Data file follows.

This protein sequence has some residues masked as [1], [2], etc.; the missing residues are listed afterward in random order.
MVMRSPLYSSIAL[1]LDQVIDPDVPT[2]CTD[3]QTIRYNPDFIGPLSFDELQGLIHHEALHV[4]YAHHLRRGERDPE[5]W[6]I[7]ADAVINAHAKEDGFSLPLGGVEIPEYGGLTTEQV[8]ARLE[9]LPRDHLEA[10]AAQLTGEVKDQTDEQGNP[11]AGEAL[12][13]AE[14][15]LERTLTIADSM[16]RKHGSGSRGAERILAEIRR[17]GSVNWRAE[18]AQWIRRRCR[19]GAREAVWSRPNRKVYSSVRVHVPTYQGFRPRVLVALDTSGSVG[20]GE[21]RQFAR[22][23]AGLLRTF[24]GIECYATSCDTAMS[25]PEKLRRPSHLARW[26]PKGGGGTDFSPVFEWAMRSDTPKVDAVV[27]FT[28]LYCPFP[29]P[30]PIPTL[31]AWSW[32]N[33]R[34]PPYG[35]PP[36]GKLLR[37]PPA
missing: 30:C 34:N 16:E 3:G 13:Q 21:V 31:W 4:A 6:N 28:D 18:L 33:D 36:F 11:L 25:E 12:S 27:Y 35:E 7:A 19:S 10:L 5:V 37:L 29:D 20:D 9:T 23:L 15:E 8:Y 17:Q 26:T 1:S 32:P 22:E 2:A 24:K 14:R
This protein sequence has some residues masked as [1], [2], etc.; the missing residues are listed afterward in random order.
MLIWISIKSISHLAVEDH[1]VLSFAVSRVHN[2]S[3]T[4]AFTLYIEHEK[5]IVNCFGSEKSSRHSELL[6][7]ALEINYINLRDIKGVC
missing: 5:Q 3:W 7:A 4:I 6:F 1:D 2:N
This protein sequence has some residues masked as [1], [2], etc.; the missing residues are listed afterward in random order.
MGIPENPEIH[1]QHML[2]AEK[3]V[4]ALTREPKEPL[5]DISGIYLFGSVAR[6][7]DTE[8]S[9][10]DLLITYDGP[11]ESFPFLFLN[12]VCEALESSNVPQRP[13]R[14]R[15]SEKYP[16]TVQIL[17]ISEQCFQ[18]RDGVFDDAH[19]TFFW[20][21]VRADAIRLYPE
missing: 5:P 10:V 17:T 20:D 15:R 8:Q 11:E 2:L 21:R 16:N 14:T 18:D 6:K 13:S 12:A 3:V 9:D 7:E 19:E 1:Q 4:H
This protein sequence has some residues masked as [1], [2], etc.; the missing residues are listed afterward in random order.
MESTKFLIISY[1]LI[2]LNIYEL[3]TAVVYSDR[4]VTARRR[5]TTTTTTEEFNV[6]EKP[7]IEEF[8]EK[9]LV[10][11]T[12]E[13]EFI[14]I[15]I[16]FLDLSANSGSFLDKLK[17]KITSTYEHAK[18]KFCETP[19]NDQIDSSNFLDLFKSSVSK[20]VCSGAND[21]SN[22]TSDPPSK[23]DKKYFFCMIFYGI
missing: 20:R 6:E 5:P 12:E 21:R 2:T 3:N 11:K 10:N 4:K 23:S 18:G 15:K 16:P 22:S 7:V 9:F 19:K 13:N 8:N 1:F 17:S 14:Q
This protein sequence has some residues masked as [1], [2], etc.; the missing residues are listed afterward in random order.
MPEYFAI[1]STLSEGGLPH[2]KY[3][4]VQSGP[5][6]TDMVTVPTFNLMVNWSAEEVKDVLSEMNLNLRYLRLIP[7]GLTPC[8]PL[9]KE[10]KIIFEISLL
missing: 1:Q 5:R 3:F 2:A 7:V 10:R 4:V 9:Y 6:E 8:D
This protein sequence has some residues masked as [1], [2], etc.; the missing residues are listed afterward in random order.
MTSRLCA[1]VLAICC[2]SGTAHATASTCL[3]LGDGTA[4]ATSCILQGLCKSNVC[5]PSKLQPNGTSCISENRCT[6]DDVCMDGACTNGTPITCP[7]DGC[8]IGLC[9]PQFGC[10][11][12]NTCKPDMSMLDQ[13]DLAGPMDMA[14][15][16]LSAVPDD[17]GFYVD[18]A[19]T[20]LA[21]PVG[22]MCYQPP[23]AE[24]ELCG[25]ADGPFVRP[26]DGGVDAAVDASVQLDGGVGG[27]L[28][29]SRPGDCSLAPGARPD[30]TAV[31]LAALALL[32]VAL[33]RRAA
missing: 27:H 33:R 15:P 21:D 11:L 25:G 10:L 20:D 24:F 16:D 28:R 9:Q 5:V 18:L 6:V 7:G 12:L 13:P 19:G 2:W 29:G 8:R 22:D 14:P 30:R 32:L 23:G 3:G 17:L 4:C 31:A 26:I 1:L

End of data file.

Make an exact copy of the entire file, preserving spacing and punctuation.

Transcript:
This protein sequence has some residues masked as [1], [2], etc.; the missing residues are listed afterward in random order.
MVMRSPLYSSIAL[1]LDQVIDPDVPT[2]CTD[3]QTIRYNPDFIGPLSFDELQGLIHHEALHV[4]YAHHLRRGERDPE[5]W[6]I[7]ADAVINAHAKEDGFSLPLGGVEIPEYGGLTTEQV[8]ARLE[9]LPRDHLEA[10]AAQLTGEVKDQTDEQGNP[11]AGEAL[12][13]AE[14][15]LERTLTIADSM[16]RKHGSGSRGAERILAEIRR[17]GSVNWRAE[18]AQWIRRRCR[19]GAREAVWSRPNRKVYSSVRVHVPTYQGFRPRVLVALDTSGSVG[20]GE[21]RQFAR[22][23]AGLLRTF[24]GIECYATSCDTAMS[25]PEKLRRPSHLARW[26]PKGGGGTDFSPVFEWAMRSDTPKVDAVV[27]FT[28]LYCPFP[29]P[30]PIPTL[31]AWSW[32]N[33]R[34]PPYG[35]PP[36]GKLLR[37]PPA
missing: 30:C 34:N 16:E 3:G 13:Q 21:V 31:W 4:A 6:N 28:D 18:L 33:D 36:F 11:L 25:E 12:S 27:Y 35:E 7:A 19:S 10:L 5:V 37:L 29:D 20:D 9:T 23:L 15:E 8:Y 17:Q 26:T 1:S 32:P 22:E 2:A 24:K 14:R
This protein sequence has some residues masked as [1], [2], etc.; the missing residues are listed afterward in random order.
MLIWISIKSISHLAVEDH[1]VLSFAVSRVHN[2]S[3]T[4]AFTLYIEHEK[5]IVNCFGSEKSSRHSELL[6][7]ALEINYINLRDIKGVC
missing: 5:Q 3:W 7:A 4:I 6:F 1:D 2:N
This protein sequence has some residues masked as [1], [2], etc.; the missing residues are listed afterward in random order.
MGIPENPEIH[1]QHML[2]AEK[3]V[4]ALTREPKEPL[5]DISGIYLFGSVAR[6][7]DTE[8]S[9][10]DLLITYDGP[11]ESFPFLFLN[12]VCEALESSNVPQRP[13]R[14]R[15]SEKYP[16]TVQIL[17]ISEQCFQ[18]RDGVFDDAH[19]TFFW[20][21]VRADAIRLYPE
missing: 5:P 10:V 17:T 20:D 15:R 8:Q 11:E 2:L 21:R 16:N 14:T 18:D 6:K 13:S 12:A 3:V 9:D 7:E 19:E 1:Q 4:H
This protein sequence has some residues masked as [1], [2], etc.; the missing residues are listed afterward in random order.
MESTKFLIISY[1]LI[2]LNIYEL[3]TAVVYSDR[4]VTARRR[5]TTTTTTEEFNV[6]EKP[7]IEEF[8]EK[9]LV[10][11]T[12]E[13]EFI[14]I[15]I[16]FLDLSANSGSFLDKLK[17]KITSTYEHAK[18]KFCETP[19]NDQIDSSNFLDLFKSSVSK[20]VCSGAND[21]SN[22]TSDPPSK[23]DKKYFFCMIFYGI
missing: 20:R 6:E 5:P 12:E 21:R 2:T 3:N 11:K 10:N 4:K 23:S 18:G 15:K 16:P 22:S 7:V 9:F 19:K 13:N 8:N 1:F 17:S 14:Q
This protein sequence has some residues masked as [1], [2], etc.; the missing residues are listed afterward in random order.
MPEYFAI[1]STLSEGGLPH[2]KY[3][4]VQSGP[5][6]TDMVTVPTFNLMVNWSAEEVKDVLSEMNLNLRYLRLIP[7]GLTPC[8]PL[9]KE[10]KIIFEISLL
missing: 1:Q 5:R 3:F 2:A 7:V 10:R 4:V 9:Y 6:E 8:D
This protein sequence has some residues masked as [1], [2], etc.; the missing residues are listed afterward in random order.
MTSRLCA[1]VLAICC[2]SGTAHATASTCL[3]LGDGTA[4]ATSCILQGLCKSNVC[5]PSKLQPNGTSCISENRCT[6]DDVCMDGACTNGTPITCP[7]DGC[8]IGLC[9]PQFGC[10][11][12]NTCKPDMSMLDQ[13]DLAGPMDMA[14][15][16]LSAVPDD[17]GFYVD[18]A[19]T[20]LA[21]PVG[22]MCYQPP[23]AE[24]ELCG[25]ADGPFVRP[26]DGGVDAAVDASVQLDGGVGG[27]L[28][29]SRPGDCSLAPGARPD[30]TAV[31]LAALALL[32]VAL[33]RRAA
missing: 27:H 33:R 15:P 21:D 11:L 25:G 10:L 20:D 24:F 16:D 28:R 9:Q 5:V 18:L 6:V 7:G 12:L 13:P 19:G 2:W 29:G 8:R 22:D 14:P 30:R 32:L 23:G 3:G 17:L 4:C 31:A 26:I 1:L